Girish Joshi

What is the Premise?

5 min read

This work is based on John Truby’s book The Anatomy of Story.

The shortest expression of the story as a whole is the premise line. It’s your story stated in one sentence. It is the simplest combination of character and plot and typically consists of some event that starts the action, some sense of the main character, and some sense of the outcome of the story.


Step 1: Write Something That May Change Your Life

If the story is important to you, then it will be important to a lot of people in your audience. And when you’re done writing the story, no matter what else happens, you’ve changes your life.

Sounds cool, but how to actually do that?

Do some self-exploration.

First, write down your wish list, a list of everything you would like to see up on the screen, in a book, or at the theatre. You can jot down the characters you have imagined, cool plot twists, or great lines of dialogue that have popped into your head. You can list themes you care about or certain genres that always attract you.

Second, write down your premise list, a list of every premise you’ve ever thought of. Express each premise in one sentence.

Now study these two lists and patterns will emerge about what you love. This, in the rawest form possible, is your vision. It’s who you are as a writer and as a human being, on a paper in front of you. Go back to it often.

Step 2: Look for What’s Possible

Let your ideas and stories blossom, don’t just jump on a single possibility right away, even if it looks really good. Explore your options. Brainstorm different paths the idea can take and then choose the best one. See if anything is promised by the idea. These “promises” can lead you to the best option for developing the idea. Ask yourself “What if . . . ?” for seeing what’s possible in the idea.

Step 3: Identify the Story Challenges and Problems

You have to identify inherent problems right at the premise line. There are particular problems embedded in every idea, and these problems are signposts for finding your true story. For example in The Great Gatsby Fitzgerald’s challenge is to show the American dream corrupted and reduced to competition for fame and money.

Step 4: Find the Designing Principle

Your overall story strategy stated in one line, is the designing principle of your story. It organizes your story as a whole. Being the internal logic of the story, it makes the parts hang together organically so that the story becomes greater than sum of its parts. Premise is concrete; it’s what actually happens. The designing principle is abstract; it is the deeper process going on in the story, told in an original way.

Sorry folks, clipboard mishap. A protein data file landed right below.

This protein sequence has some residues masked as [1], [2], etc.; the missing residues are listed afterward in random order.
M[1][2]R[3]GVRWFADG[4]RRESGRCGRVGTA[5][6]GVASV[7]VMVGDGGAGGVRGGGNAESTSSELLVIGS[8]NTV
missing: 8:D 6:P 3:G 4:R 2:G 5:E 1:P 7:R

Step 5: Determine Your Best Character in the Idea

Best character is the one that’s most fascinating, challenging, and complex. It need not be likable. You want this character driving the action.

Step 6: Get a Sense of the Central Conflict

Find out: “who fights whom over what?” and answer the question in one succinct line.

Step 7: Get a Sense of the Single Cause-and-Effect Pathway 

A leads to B, which leads to C, and so on all the way to Z. This is spine of the story, and if you don’t have a spine or you have too many spines, your story will fall apart. Ask yourself: “What is my hero’s basic actions?” Your hero make take many actions over the course of the story. But there should be one action that is most important, that unifies every other action the hero takes. That action is the cause-and-effect path.

Step 8: Determine Your Hero’s Possible Character Change

Character change is what your hero experiences by going through his struggle. The change can be represented as:

W x A = C

where W stands for weakness, both psychological and moral; A represents the struggle to accomplish the basic action in the middle of the story; and C stand for the changes person.

Basic Logic of a Story: How does the act of struggling to do the basic action (A) lead the character to change from W to C?

Notice that A, the basic action, is the fulcrum. The basic action should be the one action best able to force the character to deal with his weakness and change.

  1. Write your simple premise line. (Be open to modifying this premise line once you discover the character change.)
  2. Determine the basic action of your hero over the course of the story.
  3. Come up with the opposites of A (the basic action) for both W (the hero’s weakness) and C (changed person).

If your hero’s weakness are similar to the basic action he will take during the story, he will simply deepen those weaknesses and remain who he is.

Step 9: Figure Out the Hero’s Possible Moral Choice

Your hero must either select one of two positive outcomes or, on rare occasions, avoid one of two negative outcomes. A classic example of choice between two positives is between love and honour.

Step 10: Gauge the Audience Appeal

Ask yourself: Is this single story line unique enough to interest a lot of people beside me?

A Checklist for Creating Your Premise

  • Premise
  • Wish List and Premise List
  • Possibilities
  • Story Challenges and Problems
  • Designing Principle
  • Best Character
  • Conflict
  • Basic Action
  • Character Change
  • Moral Choice
  • Audience Appeal


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